My goal this season is to be present at every event – to lose myself to the kids at practice! So far so good, two practices down and I’ve prepared well. I don’t say that to boast, I say that selfishly. My opinion is this: If I prepare well, I GET to coach. If I don’t, I’ll pay for it in frustration, stress, and anxiety. Those 5-year olds can be vicious and I intend to be prepared before going into battle with them.  Mighty, mighty Padres… I’ll see you Thursday!



Annnnnd, what the heck!! One more video to share as I’m getting dangerous with this blog technology.  This one is much less entertaining (no kids to bring chaos-energy into the mix) and was filmed on Saturday after a morning clinic with CSA in La Crescenta and an afternoon with Toluca Baseball.  Off to visit Ramona Pony Wednesday night!

6 thoughts on “8 Thoughts after 2 Practices

  1. Good Luck Dan! I went through it twice! I always formatted my drills with minimal player movement so it doesn’t turn into cat-herding. And being animated, high energy helps (I’m sure you’re already talking non-stop to your players). Baseruning is last ’cause that’s when it gets dark.

    I NEVER understood the machine hitting. What was the league thinking?

  2. I love your description of the craziness of managing a young team!! As a fellow manager/coach that has gone through Shetland up to now Bronco 11/12u I totally get it. Right now I’m helping out on my Shetland 6u kid’s team while managing my Bronco team with my older son. The anxiety that us coaches go through trying to prep and think about all the variables and factors that are in play while trying to make it educational, fun, and rewarding is no joke. But I will say that your Dugout Captain practice plans make my life SOOOOO much easier!! Thank you so much for all the hard work you are doing with this site and league. RE: Machine hitting, to be clear 5u gets 5 pitches off the machine and then 2 off a tee if they can’t hit the machine pitched balls (for the first half of the season). Obviously the goal is to get the kids hitting pitched balls. When my older kids were in 5 and 6u we had coaches pitching (no machines). The problem was that there were too many coaches pitching unhittable pitches to the kids and it just wasn’t working well. So they brought in the machines to level the playing field and hopefully get consistent hittable pitches. I always use a throwing motion with my arm before launching the ball off the machine so they can start getting the mental timing of the arm motion to the ball flying.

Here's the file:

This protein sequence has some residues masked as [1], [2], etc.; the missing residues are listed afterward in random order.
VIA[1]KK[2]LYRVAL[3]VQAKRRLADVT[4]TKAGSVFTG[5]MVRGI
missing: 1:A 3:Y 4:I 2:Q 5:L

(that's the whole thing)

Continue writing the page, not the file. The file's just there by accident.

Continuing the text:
1. This is AWESOME info Captain Ryan, and thanks for the kind words. I had no idea there was a combo of machine-to-tee… that makes total sense. It’s good to hear that the machine works – I have yet to try it. Certainly, we’ll charge it with a positive attitude and get those kids ready to attack.

  3. Really enjoy your drills and perspective. I’ve been coaching Shetland 6U for 3 years as my oldest is 8U and my youngest is a first time player at 5. One thing I really try to highlight at the beginning of the season is to call out the players who are being good teammates and listening well and trying their best. The baseball skills will come. I don’t reward kids who make a catch, I reward the kid in the dugout who started a chant for his teammate at the plate, or who picked up someone who made a mistake. They won’t all be good baseball players, but they certainly can foster a path of them being good teammates and trying their best. And my best drill for this age is a 2 person race from home to first. Getting them to run thru the bag. When they race, it’s a competition and everyone has fun. Hopefully it will stick come game time, but that’s not a certainty. I’m still shocked at the 8U kids I see who stop on the bag at first on a groundball. Best of luck – Steve

    1. Thanks for the comment Steve. I’ll put my squad to the test tomorrow and do the home-to-first race! Perhaps competing down to a single champion for a prize? Those kids are lucky to have someone your perspective. I couldn’t agree more with teaching the art of doing one’s best – Life Lesson 101. ~DK

      1. Dan – I usually pair the kids up based on equal ability, then the winners face the winners. I try not to award a champion, but praise each time someone does it the right way, which include touching the base, breaking down and looking over their right shoulder to the fence. The kids know who’s the fastest. I used to have them swing plastic bats at a tee but I have too many young kids this year so I have them with their backs facing first. They have to quickly turn around and get out of the box. If you have a one, a flat base it is a good idea to put next to first. It can get feisty at the bag with two of the older kids coming down the wire, fighting for first. Good luck!